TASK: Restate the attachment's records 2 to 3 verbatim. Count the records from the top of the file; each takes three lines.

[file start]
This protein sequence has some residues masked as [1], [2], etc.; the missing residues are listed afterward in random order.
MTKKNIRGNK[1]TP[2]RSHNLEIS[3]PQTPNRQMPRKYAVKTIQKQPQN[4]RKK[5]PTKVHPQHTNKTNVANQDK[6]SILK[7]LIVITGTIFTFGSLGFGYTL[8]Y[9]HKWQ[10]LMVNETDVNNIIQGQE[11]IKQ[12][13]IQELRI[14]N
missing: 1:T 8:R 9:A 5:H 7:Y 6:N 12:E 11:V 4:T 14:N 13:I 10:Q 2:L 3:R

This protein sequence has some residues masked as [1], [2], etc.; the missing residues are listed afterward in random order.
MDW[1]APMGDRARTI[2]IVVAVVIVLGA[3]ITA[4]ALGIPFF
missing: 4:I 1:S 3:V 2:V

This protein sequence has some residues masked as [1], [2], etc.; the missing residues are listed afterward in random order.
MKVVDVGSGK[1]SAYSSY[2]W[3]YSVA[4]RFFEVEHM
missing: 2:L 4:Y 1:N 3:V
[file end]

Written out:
This protein sequence has some residues masked as [1], [2], etc.; the missing residues are listed afterward in random order.
MDW[1]APMGDRARTI[2]IVVAVVIVLGA[3]ITA[4]ALGIPFF
missing: 4:I 1:S 3:V 2:V

This protein sequence has some residues masked as [1], [2], etc.; the missing residues are listed afterward in random order.
MKVVDVGSGK[1]SAYSSY[2]W[3]YSVA[4]RFFEVEHM
missing: 2:L 4:Y 1:N 3:V